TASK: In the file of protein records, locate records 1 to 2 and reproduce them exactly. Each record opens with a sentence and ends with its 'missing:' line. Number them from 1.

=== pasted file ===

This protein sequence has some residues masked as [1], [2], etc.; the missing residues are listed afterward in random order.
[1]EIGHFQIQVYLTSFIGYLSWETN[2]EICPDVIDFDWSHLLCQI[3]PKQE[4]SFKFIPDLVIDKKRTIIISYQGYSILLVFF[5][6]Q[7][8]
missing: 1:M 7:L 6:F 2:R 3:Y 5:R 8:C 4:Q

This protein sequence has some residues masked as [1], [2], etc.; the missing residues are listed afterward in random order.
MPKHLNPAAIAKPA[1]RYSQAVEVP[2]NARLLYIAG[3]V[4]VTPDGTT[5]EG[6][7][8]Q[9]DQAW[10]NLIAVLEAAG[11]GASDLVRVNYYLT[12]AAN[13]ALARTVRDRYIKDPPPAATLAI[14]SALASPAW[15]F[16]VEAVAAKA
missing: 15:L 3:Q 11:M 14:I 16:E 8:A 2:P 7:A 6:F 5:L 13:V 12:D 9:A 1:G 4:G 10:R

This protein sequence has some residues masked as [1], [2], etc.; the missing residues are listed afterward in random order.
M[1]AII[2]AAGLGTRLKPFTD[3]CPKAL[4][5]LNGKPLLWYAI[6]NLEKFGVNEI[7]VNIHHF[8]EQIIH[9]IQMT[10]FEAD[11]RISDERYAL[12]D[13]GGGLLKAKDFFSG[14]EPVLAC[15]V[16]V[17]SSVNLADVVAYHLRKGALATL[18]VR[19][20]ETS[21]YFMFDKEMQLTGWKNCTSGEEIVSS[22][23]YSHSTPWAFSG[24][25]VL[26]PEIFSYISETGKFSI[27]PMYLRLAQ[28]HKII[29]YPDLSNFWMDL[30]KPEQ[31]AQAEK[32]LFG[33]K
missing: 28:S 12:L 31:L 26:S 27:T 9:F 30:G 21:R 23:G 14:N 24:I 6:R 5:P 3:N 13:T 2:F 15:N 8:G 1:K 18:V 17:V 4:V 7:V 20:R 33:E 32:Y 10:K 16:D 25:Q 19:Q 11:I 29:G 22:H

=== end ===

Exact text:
This protein sequence has some residues masked as [1], [2], etc.; the missing residues are listed afterward in random order.
[1]EIGHFQIQVYLTSFIGYLSWETN[2]EICPDVIDFDWSHLLCQI[3]PKQE[4]SFKFIPDLVIDKKRTIIISYQGYSILLVFF[5][6]Q[7][8]
missing: 1:M 7:L 6:F 2:R 3:Y 5:R 8:C 4:Q

This protein sequence has some residues masked as [1], [2], etc.; the missing residues are listed afterward in random order.
MPKHLNPAAIAKPA[1]RYSQAVEVP[2]NARLLYIAG[3]V[4]VTPDGTT[5]EG[6][7][8]Q[9]DQAW[10]NLIAVLEAAG[11]GASDLVRVNYYLT[12]AAN[13]ALARTVRDRYIKDPPPAATLAI[14]SALASPAW[15]F[16]VEAVAAKA
missing: 15:L 3:Q 11:M 14:I 16:E 8:A 2:P 7:A 6:F 5:L 13:V 12:D 9:A 1:G 4:G 10:R